This clean and well-organized control room is loaded with computers that can analyze data for companies that need to design precise medical devices, software and other products. Three monitors can show a live data feed as well as video from several cameras located in the room where test subjects are located.
If a company is testing a website, for example, it needs to know whether the pages are too complicated, if the reader easily can find what he or she wants and how many clicks it takes to reach data.
“Cursors and clicks are recorded,” Lisa Gunther said. “It’s one big, long screen capture.”
A company can bring in whatever products and devices it needs, and the lab is built for maximum flexibility.
“It doesn’t look like much because it’s not supposed to look like much,” Lisa Gunther said.
One day a software company might be in the lab to observe a college student using an app for ease-of-use and whether the student enjoys the experience.
But the lab has other, much more serious uses that can affect lives. Sometimes companies that make medical devices use UXLab to see how patients use essential equipment that can have a serious effect on their health.
For an app, a student is a perfect test subject.
“But an insulin pump, for example, needs people with those disabilities and limitations,” Gunther said.
If an insulin pump is hard to use, it’s a direct threat to the user’s health.
So the manufacturer uses a recruiter to find people who can demonstrate the advantages and limitations of a new device.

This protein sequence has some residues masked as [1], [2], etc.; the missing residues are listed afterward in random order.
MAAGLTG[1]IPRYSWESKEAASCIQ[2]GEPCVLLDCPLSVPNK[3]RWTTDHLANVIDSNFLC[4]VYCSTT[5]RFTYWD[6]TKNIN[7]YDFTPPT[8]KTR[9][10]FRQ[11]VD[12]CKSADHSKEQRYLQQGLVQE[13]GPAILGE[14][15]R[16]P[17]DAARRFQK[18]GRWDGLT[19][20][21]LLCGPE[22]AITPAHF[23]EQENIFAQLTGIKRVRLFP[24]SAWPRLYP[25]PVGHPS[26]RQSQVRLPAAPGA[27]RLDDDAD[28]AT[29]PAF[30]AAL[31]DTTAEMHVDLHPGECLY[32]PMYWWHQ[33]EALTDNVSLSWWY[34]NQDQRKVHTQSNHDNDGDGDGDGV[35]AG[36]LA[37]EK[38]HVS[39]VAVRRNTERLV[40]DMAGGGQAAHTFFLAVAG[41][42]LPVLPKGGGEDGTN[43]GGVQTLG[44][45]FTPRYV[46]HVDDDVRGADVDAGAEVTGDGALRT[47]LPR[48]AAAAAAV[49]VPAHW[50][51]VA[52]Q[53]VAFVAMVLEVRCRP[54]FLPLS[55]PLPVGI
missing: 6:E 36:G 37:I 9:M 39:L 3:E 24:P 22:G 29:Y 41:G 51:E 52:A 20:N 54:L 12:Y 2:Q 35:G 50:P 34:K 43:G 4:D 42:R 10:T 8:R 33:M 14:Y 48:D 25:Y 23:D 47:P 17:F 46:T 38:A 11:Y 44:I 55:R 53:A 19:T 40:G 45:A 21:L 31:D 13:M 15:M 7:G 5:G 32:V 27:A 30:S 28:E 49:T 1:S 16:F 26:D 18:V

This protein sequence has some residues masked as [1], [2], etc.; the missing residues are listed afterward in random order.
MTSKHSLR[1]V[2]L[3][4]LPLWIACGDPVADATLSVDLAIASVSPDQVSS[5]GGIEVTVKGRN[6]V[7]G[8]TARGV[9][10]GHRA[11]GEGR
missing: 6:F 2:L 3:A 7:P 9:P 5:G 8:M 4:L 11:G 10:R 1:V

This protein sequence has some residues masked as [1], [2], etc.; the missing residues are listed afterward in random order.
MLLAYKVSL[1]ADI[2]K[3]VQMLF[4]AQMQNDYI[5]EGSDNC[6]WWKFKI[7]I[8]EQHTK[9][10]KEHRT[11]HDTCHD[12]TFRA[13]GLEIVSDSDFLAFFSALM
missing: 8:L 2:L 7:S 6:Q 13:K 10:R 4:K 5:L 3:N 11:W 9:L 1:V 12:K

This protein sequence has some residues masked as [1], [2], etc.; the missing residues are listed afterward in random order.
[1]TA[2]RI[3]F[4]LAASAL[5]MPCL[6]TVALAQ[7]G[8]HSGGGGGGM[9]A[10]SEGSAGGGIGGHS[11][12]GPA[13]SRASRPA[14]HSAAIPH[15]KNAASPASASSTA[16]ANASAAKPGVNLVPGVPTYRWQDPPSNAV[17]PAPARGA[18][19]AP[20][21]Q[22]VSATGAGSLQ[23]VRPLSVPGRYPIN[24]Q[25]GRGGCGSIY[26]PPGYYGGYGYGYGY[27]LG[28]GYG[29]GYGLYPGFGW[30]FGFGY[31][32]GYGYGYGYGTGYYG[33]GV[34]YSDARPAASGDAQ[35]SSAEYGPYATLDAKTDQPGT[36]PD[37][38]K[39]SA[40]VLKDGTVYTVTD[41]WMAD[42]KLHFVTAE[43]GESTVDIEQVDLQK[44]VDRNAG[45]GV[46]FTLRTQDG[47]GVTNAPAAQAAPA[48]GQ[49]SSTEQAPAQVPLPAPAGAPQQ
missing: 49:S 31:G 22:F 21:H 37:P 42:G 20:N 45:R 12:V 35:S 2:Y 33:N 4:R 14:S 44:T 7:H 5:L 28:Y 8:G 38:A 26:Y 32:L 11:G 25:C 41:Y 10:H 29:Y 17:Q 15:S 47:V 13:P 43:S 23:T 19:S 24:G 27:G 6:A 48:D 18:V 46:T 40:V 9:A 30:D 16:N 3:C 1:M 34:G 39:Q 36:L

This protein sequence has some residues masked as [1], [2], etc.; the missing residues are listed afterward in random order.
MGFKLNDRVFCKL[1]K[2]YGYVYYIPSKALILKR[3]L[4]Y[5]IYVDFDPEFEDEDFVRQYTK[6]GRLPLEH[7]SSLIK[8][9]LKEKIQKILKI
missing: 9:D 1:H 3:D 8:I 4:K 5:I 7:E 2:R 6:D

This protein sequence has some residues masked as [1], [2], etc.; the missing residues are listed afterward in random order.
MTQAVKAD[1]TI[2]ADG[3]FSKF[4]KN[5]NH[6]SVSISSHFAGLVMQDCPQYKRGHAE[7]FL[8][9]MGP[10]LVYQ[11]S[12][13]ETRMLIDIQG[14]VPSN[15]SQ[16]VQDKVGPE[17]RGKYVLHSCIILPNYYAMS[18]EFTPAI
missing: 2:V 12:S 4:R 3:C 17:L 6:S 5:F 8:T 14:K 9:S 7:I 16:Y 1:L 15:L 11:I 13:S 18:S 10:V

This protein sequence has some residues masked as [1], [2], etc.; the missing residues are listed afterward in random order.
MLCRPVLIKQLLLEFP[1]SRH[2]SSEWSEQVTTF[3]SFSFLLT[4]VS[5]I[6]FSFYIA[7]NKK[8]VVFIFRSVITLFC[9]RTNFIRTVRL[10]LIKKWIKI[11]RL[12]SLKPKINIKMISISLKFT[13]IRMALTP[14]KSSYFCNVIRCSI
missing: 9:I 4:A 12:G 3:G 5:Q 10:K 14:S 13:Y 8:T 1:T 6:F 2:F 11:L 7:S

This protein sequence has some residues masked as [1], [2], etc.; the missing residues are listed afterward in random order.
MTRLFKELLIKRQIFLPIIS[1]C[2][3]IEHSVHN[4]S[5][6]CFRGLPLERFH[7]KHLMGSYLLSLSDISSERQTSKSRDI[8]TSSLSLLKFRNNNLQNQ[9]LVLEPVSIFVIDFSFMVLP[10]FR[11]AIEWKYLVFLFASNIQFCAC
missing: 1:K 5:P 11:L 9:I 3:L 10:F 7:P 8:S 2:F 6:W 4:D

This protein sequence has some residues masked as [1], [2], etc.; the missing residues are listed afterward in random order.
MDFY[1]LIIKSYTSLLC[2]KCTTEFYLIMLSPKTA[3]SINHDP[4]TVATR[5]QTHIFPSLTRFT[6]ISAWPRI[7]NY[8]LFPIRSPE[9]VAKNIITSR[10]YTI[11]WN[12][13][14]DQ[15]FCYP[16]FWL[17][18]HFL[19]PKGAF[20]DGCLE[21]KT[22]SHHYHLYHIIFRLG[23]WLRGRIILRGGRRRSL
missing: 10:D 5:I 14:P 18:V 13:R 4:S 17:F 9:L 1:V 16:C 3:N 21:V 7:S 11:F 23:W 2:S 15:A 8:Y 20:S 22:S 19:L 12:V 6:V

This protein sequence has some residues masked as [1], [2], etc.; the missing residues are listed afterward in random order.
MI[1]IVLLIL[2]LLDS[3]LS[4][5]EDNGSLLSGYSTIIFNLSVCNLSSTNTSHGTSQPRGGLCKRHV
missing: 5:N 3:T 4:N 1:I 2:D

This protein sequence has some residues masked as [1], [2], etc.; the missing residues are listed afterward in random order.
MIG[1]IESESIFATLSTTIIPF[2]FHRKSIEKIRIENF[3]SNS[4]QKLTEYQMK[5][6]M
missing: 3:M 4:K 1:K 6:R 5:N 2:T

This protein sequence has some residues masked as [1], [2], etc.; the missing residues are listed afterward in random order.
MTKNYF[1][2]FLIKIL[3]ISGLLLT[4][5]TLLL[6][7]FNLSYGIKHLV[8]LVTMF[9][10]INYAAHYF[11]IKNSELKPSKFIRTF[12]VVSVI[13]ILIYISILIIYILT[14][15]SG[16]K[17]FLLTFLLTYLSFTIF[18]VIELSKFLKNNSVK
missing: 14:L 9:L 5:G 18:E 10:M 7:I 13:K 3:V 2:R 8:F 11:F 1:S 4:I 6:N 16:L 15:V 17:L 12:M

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Businesses can rent the lab space without technical assistance for about $1,350 per eight-hour day, which includes use of the space, equipment, and software. Technical assistance, study design and data analysis are also available for additional cost.
Corporations have learned the hard way that human factors can make or break products, Rich Gunther said.
He said the companies that design the best products avoid the “hero design” syndrome that assumes a consumer will use a product correctly because “its design is good for the consumer and the consumer should know how to do it. They think they’ve got some kind of insight into how the person is going to use it.”
For example, Apple has proven that testing is the only way to create a product that really works. And iPhones, iPads and other products bear that out.
“Somebody who works at Apple and designs the product, do they really know how my 8-year-old daughter is going to respond to their product? They test it with young people and go back,” Gunther said.
He said that Ovo did not donate the testing lab to Greensboro College and then walk away.
The company will continue to update the lab as software and techniques become available, he said.
And that’s good for Greensboro College in many ways.
“It’s a hot job,” Rich Gunther said. “It’s getting a lot of good play in the media. After a long, hard-fought battle, public perception of this is definitely on the uptick.”
Contact Richard M. Barron at (336) 373-7371, and follow @BarronBizNR on Twitter.